It’s a nice movie. Sweet, but so very predictable.
Set in the 17th century Japan this is a horrifying and brutal film about faith. Two Jesuit priests go looking for a missing mentor. He, along with many others, are missionaries trying to spread Catholicism in Japan. Not an easy task and the response from the authorities there is very determined and violent. The two, played by Adam Driver and Andrew Garfield, go on the terrible journey, smuggled in, hide for months on end protected by villagers who are “believers”. They witness first hand how strong these people’s faith is, they also experience betrayal and a whole lot of pain. Faith and religion change when they propagate and spread. They get hybridized and blended. One character named Kichijiro is a fascinating example of a Catholic who seems to have taken the power of confession to the extreme. How many times can one do horrible things, betray his people and then get the slate wiped clean by confession? Many times it seems. This is supposed to be based on a true story and is really one of Scorsese’s most personal films it feels. The struggle of balancing the guilt with faith and hoping that there is a God out there who is listening (in this case a Christian God) is a theme in his films. Here, it is front and center. It’s not a fun movie to watch but it is an excellent one.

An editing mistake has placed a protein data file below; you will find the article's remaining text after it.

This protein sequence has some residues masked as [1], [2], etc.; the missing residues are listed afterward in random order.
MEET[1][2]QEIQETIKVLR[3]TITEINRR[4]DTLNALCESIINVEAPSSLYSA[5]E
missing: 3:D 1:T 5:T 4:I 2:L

Yes, late to the party in recognizing how awesome this film is. I had never seen it for whatever reason. I suppose when it came out I was too young and dumb to watch a long long black and white movie. Glad I did now. It is a brilliant masterpiece. Schindler is one of those men (Liam Neeson) who can sell anything to anyone. He’s a business man and industrialist in Nazi Germany -by default a Nazi. His journey from a selfish sales person, making money, shmoozing to Nazi officers, building a fortune….is one hell of a story. He recognizes slowly that the horrible stuff happening to Jews and other minorities are on his hands too even if he never fires a weapon. What does one man do? Can he save some lives? one life, a thousand? or maybe many thousands? The atrocities shown are horrible here but there is also a the flip side of the good side of human nature. One man’s actions can make a big difference to generations. Beyond the story, this a beautifully shot film, with its slow pace and the very small use of color it haunts and persists.